The album entitled the Lost Songs of St Kilda was released over the weekend in a great PR flurry by Decca records. The original recordings of Trevor Morrison, a care home resident in one of our original Moose in the Hoose homes, was recorded 8 years ago.
In September 2006 Trevor Morrison wrote:
“During the second world war and its aftermath, I was brought up in the schoolhouse at Kingarth on the Isle of Bute .There was an itinerant music teacher who gave me piano lessons. He was one of the last of those forced to leave the isles of St Kilda in the 1920’s
He used to end each lesson with me by teaching me one of the St Kildan songs. The 4 recorded have haunted me all my life and now, 60 or so years on, I have finally got them down.
It is with thanks to the computer volunteers at Silverlea in Edinburgh that these few tunes from the long forgotten isles can be preserved and given a future”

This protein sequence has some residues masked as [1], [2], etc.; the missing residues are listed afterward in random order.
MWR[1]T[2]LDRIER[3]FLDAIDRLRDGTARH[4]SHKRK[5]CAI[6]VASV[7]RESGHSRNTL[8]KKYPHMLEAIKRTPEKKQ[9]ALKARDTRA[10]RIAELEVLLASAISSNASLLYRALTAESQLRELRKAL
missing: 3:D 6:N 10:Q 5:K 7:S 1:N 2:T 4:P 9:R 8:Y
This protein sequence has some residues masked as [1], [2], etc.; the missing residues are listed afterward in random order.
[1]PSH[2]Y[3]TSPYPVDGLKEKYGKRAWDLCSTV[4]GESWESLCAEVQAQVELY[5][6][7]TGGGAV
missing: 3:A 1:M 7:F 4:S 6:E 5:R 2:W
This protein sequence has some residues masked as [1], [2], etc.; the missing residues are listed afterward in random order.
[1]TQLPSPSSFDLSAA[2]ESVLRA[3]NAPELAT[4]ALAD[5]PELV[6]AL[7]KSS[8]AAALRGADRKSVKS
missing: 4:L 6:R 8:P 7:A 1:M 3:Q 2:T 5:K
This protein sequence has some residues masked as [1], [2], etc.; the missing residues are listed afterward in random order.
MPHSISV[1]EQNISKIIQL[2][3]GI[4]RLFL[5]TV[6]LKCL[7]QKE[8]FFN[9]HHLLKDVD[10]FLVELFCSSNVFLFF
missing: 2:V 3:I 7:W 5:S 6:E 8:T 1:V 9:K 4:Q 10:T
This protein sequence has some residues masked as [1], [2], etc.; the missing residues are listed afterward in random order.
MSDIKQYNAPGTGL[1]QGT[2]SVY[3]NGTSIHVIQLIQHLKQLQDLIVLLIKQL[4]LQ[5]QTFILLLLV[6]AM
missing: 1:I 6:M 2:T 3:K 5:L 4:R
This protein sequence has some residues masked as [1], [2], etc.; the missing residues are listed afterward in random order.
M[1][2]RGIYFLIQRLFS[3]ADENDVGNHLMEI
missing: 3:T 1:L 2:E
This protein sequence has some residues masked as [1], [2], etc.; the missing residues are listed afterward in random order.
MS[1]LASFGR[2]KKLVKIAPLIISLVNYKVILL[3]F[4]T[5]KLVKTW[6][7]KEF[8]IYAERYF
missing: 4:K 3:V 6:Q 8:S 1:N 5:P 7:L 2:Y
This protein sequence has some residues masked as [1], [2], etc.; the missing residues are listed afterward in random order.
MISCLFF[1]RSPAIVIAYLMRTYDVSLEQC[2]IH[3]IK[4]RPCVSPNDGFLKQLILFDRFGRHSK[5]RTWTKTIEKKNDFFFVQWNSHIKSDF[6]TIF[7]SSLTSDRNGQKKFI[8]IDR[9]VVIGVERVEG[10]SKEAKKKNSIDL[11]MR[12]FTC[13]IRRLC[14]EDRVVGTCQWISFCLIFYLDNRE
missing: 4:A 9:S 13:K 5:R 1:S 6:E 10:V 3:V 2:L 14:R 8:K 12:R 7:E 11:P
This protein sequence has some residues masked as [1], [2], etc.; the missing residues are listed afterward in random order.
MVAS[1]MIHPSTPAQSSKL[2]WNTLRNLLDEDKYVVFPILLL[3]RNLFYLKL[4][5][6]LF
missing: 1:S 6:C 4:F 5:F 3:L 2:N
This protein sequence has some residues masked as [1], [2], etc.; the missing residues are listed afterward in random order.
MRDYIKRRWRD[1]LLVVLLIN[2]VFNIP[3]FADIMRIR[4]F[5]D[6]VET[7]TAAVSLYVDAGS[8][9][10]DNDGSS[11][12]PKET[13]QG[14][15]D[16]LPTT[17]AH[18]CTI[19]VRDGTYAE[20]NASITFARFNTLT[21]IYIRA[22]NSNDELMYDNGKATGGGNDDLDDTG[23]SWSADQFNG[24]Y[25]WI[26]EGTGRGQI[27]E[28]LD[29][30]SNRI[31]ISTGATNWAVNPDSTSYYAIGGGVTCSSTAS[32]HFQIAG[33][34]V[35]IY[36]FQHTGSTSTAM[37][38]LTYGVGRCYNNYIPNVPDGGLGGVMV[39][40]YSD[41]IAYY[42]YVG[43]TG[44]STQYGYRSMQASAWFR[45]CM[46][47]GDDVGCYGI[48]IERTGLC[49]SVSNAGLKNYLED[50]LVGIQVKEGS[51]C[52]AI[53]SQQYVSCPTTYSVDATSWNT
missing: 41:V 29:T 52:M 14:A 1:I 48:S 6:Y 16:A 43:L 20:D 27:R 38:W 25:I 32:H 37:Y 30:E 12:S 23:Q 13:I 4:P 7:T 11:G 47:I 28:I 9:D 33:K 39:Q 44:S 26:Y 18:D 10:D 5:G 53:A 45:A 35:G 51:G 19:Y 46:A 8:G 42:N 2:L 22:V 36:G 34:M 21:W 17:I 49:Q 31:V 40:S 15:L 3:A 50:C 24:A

It was also shown at the Scottish Older People’s Assembly on 2 November 2012 as an example of innovative practice, giving a voice to volunteers and older people living in care homes in Edinburgh. The film demonstrates active ageing and the promotion of social connectivity by showing residents access Skype, the Internet and various other computer activities assisted by specially trained Moose volunteers.
Unfortunately Trevor died in 2012 but he gave ACE IT copyright to use and sell these wonderful tunes in order for the Moose in the Hoose project to continue. Decca records have bought the copyright and have subsequently produced a stunning new album on 9 September 2016.
Decca say –
“For the first time ever, we can hear the music of St Kilda – magical, melancholic folk tunes feared lost since the Scottish island dubbed ‘the Edge of the World’ was evacuated in 1930. ‘The Lost Songs of St. Kilda’ have been brought back to life on a unique new album thanks to a 73-year-old retired teacher in an Edinburgh care home, and today’s leading Scottish composers including Sir James Macmillan, Craig Armstrong, Francis Macdonald and Christopher Duncan.”
What a story – well done everyone connected with the Moose in the Hoose project !